The article is the first in a new manuscript track – Topic pages – that adds a dynamic component to articles published in the journal, as explained in the accompanying editorial:

This month, we have published our first Topic Page on “Circular Permutations in Proteins” by Spencer Bliven and Andreas Prlić [6] as part of our Education section. Topic Pages are the version of record of a page to be posted to (the English version of) Wikipedia. In other words, PLoS Computational Biology publishes a version that is static, includes author attributions, and is indexed in PubMed. In addition, we intend to make the reviews and reviewer identities of Topic Pages available to our readership. Our hope is that the Wikipedia pages subsequently become living documents that will be updated and enhanced by the Wikipedia community, assuming they are in keeping with Wikipedia’s guidelines and policies, either by individuals, or, perhaps as is already happening in medicine and molecular and cell biology, by something more organized, or with a more formal review structure. We also hope this will lead to improved scholarship in a changing medium of learning, in this case made possible by the Creative Commons Attribution License that we use.

 

The editorial also discusses the issue of reward for scholars to contribute to endeavours like Wikipedia, for which Topic Pages provide a novel mechanism.

Like the quoted section, the paper contains direct links to Wikipedia pages for background, which dramatically reduces the need to rehash what is already known, while still allowing for a minimum of context.

The reviews that have been produced as a result of the journal’s peer review process have since been posted to the talk page of the Wikipedia entry, along with some further procedural explanations.

Through this manuscript track, PLoS Computational Biology joins the so far very small circle of journals that have experimented with dynamic features (which, by the way, form a core aspect of the Criteria for the journal of the future). Most closely related is the effort at RNA Biology (interestingly, not an Open Access journal), where a dedicated manuscript track established in 2008 requires that a manuscript on a new family of RNA be accompanied by the draft for a corresponding entry on the English Wikipedia. This effort is part of the Rfam project whose scope now includes over 900 articles on the English Wikipedia that are integrated with Rfam, a database dedicated to RNA families. Ideas for a similar project have been put forward in relation to the journal Gene and the Gene Wiki project.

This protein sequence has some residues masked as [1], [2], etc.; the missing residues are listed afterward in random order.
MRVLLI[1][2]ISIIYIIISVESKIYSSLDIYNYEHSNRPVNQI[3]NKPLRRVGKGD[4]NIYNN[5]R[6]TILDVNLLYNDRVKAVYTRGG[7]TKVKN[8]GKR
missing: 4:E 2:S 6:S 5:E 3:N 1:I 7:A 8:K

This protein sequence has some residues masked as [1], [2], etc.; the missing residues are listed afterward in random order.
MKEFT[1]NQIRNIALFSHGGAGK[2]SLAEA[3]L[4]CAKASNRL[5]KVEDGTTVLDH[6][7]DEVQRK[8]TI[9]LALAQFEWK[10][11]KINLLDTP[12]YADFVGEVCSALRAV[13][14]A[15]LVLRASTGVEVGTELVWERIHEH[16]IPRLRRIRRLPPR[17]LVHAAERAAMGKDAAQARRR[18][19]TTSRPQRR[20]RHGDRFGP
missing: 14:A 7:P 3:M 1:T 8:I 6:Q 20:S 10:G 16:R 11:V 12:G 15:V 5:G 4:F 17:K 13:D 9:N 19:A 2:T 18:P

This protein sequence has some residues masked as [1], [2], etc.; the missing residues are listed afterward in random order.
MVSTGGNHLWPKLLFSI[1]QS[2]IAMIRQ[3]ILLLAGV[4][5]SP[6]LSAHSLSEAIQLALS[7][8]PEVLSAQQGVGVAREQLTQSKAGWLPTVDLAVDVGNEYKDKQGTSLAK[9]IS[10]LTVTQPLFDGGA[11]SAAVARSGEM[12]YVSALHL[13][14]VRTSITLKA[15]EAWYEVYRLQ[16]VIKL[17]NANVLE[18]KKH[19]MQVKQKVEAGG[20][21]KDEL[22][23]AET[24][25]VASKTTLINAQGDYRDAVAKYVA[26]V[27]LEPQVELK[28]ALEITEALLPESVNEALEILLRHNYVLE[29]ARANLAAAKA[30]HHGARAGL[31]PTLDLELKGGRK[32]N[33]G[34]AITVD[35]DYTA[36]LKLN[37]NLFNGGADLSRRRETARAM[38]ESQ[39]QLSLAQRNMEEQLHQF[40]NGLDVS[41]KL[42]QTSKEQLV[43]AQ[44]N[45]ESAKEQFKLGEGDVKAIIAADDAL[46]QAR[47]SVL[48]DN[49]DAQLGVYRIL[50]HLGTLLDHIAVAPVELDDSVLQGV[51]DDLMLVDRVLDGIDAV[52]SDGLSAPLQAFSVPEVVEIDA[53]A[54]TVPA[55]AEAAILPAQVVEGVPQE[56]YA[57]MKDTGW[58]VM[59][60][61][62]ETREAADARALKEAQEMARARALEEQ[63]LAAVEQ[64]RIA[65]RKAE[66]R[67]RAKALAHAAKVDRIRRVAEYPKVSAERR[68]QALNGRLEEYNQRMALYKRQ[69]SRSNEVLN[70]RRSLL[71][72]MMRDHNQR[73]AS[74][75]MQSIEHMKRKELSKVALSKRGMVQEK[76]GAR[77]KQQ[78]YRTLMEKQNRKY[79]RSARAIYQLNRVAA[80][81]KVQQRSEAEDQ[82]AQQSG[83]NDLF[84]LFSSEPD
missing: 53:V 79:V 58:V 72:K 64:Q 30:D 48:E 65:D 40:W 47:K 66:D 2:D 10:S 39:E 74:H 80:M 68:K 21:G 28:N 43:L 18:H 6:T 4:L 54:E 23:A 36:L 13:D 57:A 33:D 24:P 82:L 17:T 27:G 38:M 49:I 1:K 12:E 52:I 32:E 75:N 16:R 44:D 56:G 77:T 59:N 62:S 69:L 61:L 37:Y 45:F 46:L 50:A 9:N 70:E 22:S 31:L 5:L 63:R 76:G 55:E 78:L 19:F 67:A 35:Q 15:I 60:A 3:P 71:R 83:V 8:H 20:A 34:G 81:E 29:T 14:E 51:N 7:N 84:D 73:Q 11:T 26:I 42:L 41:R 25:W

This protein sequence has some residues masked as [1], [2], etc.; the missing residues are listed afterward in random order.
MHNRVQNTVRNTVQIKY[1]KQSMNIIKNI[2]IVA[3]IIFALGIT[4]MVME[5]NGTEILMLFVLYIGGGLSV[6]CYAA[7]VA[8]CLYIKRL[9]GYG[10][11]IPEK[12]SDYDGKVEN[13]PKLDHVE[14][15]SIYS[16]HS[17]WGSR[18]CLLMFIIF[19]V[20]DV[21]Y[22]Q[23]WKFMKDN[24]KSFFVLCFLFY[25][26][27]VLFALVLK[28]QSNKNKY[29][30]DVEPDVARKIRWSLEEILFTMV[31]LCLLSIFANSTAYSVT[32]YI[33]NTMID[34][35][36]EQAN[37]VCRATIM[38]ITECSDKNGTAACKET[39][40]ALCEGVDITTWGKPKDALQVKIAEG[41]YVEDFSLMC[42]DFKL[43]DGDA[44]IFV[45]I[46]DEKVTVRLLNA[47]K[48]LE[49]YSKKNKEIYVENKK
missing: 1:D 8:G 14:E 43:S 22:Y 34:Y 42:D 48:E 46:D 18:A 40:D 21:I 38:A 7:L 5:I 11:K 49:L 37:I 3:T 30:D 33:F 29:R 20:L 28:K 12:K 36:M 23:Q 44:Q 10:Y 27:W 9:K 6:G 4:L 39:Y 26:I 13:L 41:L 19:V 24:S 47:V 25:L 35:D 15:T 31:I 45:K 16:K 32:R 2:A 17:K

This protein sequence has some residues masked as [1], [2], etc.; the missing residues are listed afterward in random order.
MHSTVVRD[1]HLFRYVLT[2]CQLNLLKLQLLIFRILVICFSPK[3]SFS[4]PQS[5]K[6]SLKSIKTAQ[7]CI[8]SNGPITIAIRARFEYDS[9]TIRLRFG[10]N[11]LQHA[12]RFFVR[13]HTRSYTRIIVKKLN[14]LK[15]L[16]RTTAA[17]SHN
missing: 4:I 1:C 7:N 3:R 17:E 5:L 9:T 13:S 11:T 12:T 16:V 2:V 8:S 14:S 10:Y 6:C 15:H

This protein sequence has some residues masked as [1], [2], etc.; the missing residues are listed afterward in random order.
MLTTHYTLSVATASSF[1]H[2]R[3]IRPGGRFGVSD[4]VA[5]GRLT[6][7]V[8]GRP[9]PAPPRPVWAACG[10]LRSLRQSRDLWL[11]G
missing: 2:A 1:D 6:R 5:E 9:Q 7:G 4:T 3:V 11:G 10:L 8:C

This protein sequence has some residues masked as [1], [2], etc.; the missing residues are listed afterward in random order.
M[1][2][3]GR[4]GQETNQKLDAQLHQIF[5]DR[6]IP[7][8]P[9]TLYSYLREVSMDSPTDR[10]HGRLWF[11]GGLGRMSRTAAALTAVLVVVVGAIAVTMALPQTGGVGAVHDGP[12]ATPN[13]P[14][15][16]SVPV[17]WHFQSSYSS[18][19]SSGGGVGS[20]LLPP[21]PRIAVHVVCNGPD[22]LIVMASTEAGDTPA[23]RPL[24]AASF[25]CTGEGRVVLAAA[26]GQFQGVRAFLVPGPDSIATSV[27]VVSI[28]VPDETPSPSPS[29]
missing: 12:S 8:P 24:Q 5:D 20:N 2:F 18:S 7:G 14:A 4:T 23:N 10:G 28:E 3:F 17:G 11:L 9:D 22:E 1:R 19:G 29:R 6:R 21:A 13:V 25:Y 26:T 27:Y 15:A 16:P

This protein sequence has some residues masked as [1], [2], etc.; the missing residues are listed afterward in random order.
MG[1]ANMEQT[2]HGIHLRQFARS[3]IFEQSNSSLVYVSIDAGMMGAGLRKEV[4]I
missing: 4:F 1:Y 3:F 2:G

Much older efforts to render publications more dynamic are the Living Reviews series of physics-related journals (established in 1998) and Scholarpedia (2005), which is implemented on a highly customized version of MediaWiki, the same software that Wikipedias run on. Both platforms, however, employ licensing schemes that are incompatible with reuse on Wikipedias.

While the workflow for Topic Pages is a bit convoluted (as described by Andreas Prlić), automated journal-to-wiki export has been routine practice for about a year now with several Pensoft journals. In both cases, the workflows involve dedicated wikis, for reasons that have to do with licensing (Wikipedias are more restrictively licensed than Open-Access journals) or with policies (taxonomic treatments are considered original research and thus not allowed on Wikipedias).

It can thus be expected that the workflows for Topic Pages at PLoS Computational Biology will be streamlined. Of note, other journals are invited to take advantage of that by using the dedicated Topic Pages wiki for preparing articles in their wiki track. In addition to that, Wikimedia Germany has approved funds to help journals integrate their workflows with those of Wikimedia projects. The support will be limited to the first journal per integration step, but any resulting software will be made openly available for reuse, so that other journals can build on these efforts. The funds can also be used to cover up to 50% of author-side publication fees for the first paper in such wiki tracks in up to five journals.

More general support on matters of Open Access on Wikimedia projects is also available via WikiProject Open Access.

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Open Access Media Importer: Plugging in your own data source

From the beginning, the Open Access Media Importer was intended to be modular. Only with the latest patches that feature has actually landed, as a result of decoupling interface and actual application logic: Data sources are now Python modules that expose a number of functions for data retrieval and refinery.